Canadian Doctors Demand More Pay

He said that among Western nations only Britain spent less than this and that the United States devoted about 10 percent of its G.N.P. to health care. Ottawa Cuts Contributions With inflation running high and the federal Government anxious to keep its deficit down, the 10 provinces, which are responsible for their own health systems, are undergoing a particularly tight financial squeeze this year. Ottawa has cut the rate of growth of its contributions to the provinces for health care by about 15 percent. Well before the cuts, doctors’ incomes were losing ground to those of other professional groups, the Medical Association says. It cited tax figures indicating that between 1971 and 1977 lawyers, dentists and accountants increased their incomes at a much faster rate than doctors. In Ontario, according to an association spokesman, the average net income for a doctor is about $53,000 a year. The doctors want their yearly incomes increased to well over $100,000 in some cases, and Mr. Geekie acknowledged that it was difficult to get support for this from ordinary Canadians making much less. Talks Break Down, Then Resume Ontario doctors were particularly upset last week when the provincial government tried to impose new fee schedules when negotiations with their representatives broke down. Although there have been further talks since then, many doctors saw the government’s move as the start of a process that could lead to state medicine and the transformation of doctors into salaried civil servants. The present Ontario fee schedule allows about $7.80 for an ordinary office visit, about $114 for an appendectomy and about $230 for complete obstetrical care over 11 months. Ontario has been proposing to raise these fees by some 10 percent a year over three years, while the Ontario Medical Association has been demanding twice that amount so doctors can ”catch up” with inflation. Talks in the last few days have narrowed the gap somewhat, and there was a possibility of an accord over the weekend. In Ontario 15 percent of the doctors do not participate in the system at all and charge what they like.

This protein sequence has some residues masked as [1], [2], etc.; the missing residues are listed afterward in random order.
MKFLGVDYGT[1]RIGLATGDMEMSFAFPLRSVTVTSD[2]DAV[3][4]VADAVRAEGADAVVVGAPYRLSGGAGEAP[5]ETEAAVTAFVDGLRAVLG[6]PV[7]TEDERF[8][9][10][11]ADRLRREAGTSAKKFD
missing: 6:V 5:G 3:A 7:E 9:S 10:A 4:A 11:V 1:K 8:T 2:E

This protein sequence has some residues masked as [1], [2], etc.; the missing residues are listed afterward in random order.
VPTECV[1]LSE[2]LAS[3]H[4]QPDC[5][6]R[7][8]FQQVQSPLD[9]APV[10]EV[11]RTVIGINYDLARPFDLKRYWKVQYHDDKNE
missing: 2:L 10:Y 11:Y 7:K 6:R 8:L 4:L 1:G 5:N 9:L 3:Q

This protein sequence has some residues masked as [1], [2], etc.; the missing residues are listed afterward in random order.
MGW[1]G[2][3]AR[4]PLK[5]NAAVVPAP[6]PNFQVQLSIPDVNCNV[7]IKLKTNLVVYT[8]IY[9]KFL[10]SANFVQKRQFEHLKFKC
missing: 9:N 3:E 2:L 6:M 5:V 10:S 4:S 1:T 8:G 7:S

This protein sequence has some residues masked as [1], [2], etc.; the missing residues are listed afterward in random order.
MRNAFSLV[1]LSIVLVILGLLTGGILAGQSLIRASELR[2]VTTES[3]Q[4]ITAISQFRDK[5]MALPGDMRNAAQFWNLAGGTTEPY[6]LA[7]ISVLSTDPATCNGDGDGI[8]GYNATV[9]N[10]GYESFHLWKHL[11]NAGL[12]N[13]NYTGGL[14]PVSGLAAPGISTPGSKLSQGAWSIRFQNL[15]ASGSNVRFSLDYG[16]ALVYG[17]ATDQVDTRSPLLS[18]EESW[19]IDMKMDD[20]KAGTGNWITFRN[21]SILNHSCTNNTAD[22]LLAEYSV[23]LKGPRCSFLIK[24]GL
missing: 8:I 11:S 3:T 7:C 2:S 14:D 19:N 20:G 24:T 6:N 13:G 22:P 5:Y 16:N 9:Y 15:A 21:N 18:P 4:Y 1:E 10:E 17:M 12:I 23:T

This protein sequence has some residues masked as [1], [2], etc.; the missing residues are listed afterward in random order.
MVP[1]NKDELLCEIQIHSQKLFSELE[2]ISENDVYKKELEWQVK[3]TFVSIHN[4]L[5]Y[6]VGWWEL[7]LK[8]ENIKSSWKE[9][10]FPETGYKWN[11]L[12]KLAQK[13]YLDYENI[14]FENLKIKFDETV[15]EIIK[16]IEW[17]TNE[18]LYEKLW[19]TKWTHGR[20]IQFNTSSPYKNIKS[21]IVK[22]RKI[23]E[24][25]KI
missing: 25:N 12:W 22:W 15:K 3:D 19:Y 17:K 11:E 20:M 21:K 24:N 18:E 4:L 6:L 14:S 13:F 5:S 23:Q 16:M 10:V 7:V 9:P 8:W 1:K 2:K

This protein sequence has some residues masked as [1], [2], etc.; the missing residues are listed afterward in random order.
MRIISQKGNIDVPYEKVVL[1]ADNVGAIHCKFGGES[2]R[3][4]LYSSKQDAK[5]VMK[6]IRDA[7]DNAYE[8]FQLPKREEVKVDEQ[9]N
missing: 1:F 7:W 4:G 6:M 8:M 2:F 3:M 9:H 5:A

click now http://www.nytimes.com/1982/04/25/world/canadian-doctors-demand-more-pay.html

Advertisements

Leave a Reply

Fill in your details below or click an icon to log in:

WordPress.com Logo

You are commenting using your WordPress.com account. Log Out / Change )

Twitter picture

You are commenting using your Twitter account. Log Out / Change )

Facebook photo

You are commenting using your Facebook account. Log Out / Change )

Google+ photo

You are commenting using your Google+ account. Log Out / Change )

Connecting to %s